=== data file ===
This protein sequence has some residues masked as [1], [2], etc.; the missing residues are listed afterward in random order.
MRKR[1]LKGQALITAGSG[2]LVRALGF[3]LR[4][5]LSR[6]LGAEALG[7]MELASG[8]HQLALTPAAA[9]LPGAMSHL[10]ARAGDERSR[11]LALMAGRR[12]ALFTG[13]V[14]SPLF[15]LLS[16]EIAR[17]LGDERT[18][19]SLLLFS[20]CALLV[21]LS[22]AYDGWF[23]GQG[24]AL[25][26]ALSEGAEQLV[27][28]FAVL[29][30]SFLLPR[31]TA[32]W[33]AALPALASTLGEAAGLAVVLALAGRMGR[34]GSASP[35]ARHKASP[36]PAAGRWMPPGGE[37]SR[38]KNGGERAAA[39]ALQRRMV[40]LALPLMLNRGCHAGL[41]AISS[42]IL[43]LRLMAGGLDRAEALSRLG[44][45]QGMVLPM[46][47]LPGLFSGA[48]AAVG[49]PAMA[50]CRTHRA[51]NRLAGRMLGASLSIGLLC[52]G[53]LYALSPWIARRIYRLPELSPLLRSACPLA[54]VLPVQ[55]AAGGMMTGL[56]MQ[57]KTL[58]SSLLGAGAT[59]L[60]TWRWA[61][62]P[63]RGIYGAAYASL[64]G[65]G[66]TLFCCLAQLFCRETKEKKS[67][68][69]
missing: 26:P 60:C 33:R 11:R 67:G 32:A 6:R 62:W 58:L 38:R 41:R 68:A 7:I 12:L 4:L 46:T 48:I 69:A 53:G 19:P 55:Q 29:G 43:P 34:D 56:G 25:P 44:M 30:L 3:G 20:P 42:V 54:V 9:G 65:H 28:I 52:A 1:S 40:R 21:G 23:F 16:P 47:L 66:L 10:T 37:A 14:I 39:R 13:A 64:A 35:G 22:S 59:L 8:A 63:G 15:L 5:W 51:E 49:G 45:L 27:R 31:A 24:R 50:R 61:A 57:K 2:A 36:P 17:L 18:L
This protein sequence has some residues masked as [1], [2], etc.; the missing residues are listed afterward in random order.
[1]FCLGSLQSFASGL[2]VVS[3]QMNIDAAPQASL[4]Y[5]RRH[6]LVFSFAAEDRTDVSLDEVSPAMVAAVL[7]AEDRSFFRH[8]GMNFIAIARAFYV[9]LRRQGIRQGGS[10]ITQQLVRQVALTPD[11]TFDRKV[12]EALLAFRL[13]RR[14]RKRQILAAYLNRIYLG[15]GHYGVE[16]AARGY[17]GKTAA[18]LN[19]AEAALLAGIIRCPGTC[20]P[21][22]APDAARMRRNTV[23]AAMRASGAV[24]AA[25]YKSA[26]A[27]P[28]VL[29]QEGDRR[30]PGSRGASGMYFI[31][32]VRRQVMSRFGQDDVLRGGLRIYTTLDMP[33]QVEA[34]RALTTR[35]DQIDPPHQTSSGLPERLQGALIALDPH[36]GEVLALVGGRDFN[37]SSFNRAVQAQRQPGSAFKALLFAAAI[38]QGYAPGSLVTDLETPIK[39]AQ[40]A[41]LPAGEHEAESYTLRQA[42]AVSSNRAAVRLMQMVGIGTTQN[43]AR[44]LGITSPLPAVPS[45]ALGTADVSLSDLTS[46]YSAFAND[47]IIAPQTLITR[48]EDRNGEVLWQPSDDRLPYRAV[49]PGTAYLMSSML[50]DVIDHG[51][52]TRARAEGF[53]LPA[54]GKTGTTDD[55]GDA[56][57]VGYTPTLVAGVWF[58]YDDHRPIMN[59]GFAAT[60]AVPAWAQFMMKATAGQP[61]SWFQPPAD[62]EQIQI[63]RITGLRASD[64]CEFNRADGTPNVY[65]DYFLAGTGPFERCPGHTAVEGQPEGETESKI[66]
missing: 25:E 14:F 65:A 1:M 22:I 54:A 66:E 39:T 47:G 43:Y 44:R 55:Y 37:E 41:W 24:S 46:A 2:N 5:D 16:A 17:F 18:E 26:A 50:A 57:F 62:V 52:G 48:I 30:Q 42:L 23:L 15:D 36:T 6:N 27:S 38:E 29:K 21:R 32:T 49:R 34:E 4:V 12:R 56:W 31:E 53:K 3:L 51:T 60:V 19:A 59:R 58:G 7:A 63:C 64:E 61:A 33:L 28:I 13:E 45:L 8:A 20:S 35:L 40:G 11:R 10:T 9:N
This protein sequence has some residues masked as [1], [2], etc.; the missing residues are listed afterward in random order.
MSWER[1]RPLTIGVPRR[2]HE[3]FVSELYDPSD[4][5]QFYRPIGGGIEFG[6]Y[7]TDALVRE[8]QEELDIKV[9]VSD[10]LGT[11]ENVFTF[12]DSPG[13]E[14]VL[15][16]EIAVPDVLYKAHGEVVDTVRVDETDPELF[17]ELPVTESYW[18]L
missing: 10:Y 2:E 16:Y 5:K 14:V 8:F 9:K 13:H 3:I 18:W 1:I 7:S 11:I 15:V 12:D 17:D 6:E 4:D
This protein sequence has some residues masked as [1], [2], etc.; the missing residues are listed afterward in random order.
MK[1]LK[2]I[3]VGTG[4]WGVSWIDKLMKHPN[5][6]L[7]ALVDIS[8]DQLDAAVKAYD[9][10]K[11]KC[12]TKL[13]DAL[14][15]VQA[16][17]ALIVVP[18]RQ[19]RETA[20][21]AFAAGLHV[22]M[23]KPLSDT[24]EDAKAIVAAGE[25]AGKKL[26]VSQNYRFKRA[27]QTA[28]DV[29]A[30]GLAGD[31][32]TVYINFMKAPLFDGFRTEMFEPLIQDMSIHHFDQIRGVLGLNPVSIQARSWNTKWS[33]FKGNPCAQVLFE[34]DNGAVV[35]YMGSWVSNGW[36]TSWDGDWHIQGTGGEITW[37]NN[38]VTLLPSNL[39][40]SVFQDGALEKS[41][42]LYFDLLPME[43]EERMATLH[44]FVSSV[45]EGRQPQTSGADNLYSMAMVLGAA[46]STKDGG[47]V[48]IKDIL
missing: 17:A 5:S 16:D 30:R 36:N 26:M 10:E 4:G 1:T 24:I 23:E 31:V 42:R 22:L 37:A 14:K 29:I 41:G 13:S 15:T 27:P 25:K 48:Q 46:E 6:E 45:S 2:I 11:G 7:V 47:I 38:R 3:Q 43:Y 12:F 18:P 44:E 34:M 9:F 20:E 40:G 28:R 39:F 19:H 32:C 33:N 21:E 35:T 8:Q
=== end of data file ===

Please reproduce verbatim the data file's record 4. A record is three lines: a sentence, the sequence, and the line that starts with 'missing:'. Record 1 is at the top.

This protein sequence has some residues masked as [1], [2], etc.; the missing residues are listed afterward in random order.
MK[1]LK[2]I[3]VGTG[4]WGVSWIDKLMKHPN[5][6]L[7]ALVDIS[8]DQLDAAVKAYD[9][10]K[11]KC[12]TKL[13]DAL[14][15]VQA[16][17]ALIVVP[18]RQ[19]RETA[20][21]AFAAGLHV[22]M[23]KPLSDT[24]EDAKAIVAAGE[25]AGKKL[26]VSQNYRFKRA[27]QTA[28]DV[29]A[30]GLAGD[31][32]TVYINFMKAPLFDGFRTEMFEPLIQDMSIHHFDQIRGVLGLNPVSIQARSWNTKWS[33]FKGNPCAQVLFE[34]DNGAVV[35]YMGSWVSNGW[36]TSWDGDWHIQGTGGEITW[37]NN[38]VTLLPSNL[39][40]SVFQDGALEKS[41][42]LYFDLLPME[43]EERMATLH[44]FVSSV[45]EGRQPQTSGADNLYSMAMVLGAA[46]STKDGG[47]V[48]IKDIL
missing: 17:A 5:S 16:D 30:R 36:N 26:M 10:E 4:G 1:T 24:I 23:E 31:V 42:R 22:L 37:A 14:K 29:I 41:G 13:S 15:T 27:P 25:K 48:Q 46:E 6:E 45:S 2:I 11:G 7:V 47:I 38:R 3:Q 43:Y 12:F 18:P 44:E 34:M 9:F 20:E 40:G 28:R 39:F 19:H 32:C 33:N 21:E 35:T 8:Q